- Nobody Goes to the Gulag Anymore
Click for larger view
View full resolution
[End Page 66]
At least not in the Czech Republic. But it’s the first thing I need to see. [End Page 67]
So I take the train from Prague to Pribram, fifty miles to the south. It’s a beat-up old train, shabby carriages passing through crumbling stations, nothing like the slick international service going through to Vienna or Berlin. Prague is filled with tourists, but there are none here. With the exception of me, the train is loaded with locals going about their weekday business, none of them heading for the gulag.
We pull away from the glass-and-boutique Central Station, travel through the outskirts of the city, and then, within twenty minutes, seem to have slid decades back in time. Now we are traveling through a post-industrial zone, the horizon dominated by shabby but still-inhabited panelacky, those rigidly uniform Communist-era housing blocks named for their precast concrete panels. Thrown up after World War II as emergency structures, they were designed to last for two generations at most. But they endure, home to a third of Czechs even now. From the train windows they loom as immense, still-functioning monuments to an oppressive past.
As an American born in the Cold War era, I am, irrationally, amazed to see evidence that Communism was real. Considering all we were told about Communists—about their wild-eyed and unworkable economic schemes, their paranoid surveillance, their insane punishments—it sometimes seemed that the Communists had come out of a comic book, not history.
Was it all real? Or was our Cold War propaganda a little over the top?
Arriving in the Czech Republic as a Fulbright Commission teaching fellow, I am determined to see as much of the shadow left by the Communists as I can before I encounter my graduate students. In their midtwenties, they never experienced the actual Communists, who left power in 1989. But they were born into a world that had been shaped by the party for the preceding forty years. To get to know them—to engage in the cultural exchange that is my charge—I have to do my best to understand what has been experienced here.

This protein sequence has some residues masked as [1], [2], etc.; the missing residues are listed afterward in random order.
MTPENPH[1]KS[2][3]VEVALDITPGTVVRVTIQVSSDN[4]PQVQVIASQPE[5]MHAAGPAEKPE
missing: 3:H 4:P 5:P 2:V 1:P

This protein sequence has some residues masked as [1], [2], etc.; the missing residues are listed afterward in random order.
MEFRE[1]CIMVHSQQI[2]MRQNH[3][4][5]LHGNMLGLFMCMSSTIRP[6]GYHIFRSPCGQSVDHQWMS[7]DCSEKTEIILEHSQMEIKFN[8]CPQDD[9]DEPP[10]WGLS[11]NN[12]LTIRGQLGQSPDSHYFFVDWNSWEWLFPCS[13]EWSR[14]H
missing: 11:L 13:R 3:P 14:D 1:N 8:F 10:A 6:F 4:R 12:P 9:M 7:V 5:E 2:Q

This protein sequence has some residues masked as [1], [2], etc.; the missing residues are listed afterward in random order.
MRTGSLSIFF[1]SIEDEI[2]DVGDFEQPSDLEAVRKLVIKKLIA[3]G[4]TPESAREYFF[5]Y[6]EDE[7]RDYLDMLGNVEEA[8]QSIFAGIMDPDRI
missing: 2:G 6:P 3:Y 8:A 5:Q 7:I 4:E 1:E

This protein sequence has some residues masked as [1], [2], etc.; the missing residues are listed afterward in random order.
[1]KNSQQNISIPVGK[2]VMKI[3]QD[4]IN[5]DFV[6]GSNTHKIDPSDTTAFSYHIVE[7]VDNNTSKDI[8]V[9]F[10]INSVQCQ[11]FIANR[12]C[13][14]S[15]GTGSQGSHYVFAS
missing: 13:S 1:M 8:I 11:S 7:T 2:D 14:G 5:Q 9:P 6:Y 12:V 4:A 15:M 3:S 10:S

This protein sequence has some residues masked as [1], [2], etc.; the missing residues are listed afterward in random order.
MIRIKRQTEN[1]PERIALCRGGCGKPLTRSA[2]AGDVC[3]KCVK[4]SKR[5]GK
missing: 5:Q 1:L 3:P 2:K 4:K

At the Pribram station there’s no public transit, at least not any discernible by me with my fifteen or so words of Czech. But there is a kid in a blue-and-green beater in front of the station, and I write out the words Pamatnik Vojna in my notebook. He nods. Sure. The former Vojna prison camp, now preserved as a memorial.
As we drive the four miles, I stare at the back of his head. I would give a lot to know what’s in there, what he knows about the place we are going, what he thinks about it. Of course, he’s too young to have witnessed [End Page 68] the camp in operation. But if his family has lived here for a generation or two, they probably had some complicity in the life of the gulag. They may have been aware of slave labor from the camp that helped to rebuild part of Pribram. At the least, they would likely have been considered politically trustworthy by the Communist regime. The untrustworthy were relocated.
But I don’t have the Czech for such a conversation.
He leaves me at a pair of high wood-and-wire gates that remind me of a fort in a TV Western. I walk through the gate, through the double fence of barbed wire, past the wooden guard tower, past a large gray chunk of uranium. I pass the miniature train tracks and carts that transported the uranium aboveground. Though the prison was intended for punishment, it was also an extremely important source of labor, in particular, extraction of the uranium that lay in the underground mines. Uranium was needed to make atomic bombs for the coming world war with the West.
It’s a lovely, peaceful location, set among wooded hillsides, today covered with a skiff of snow. The name Vojna...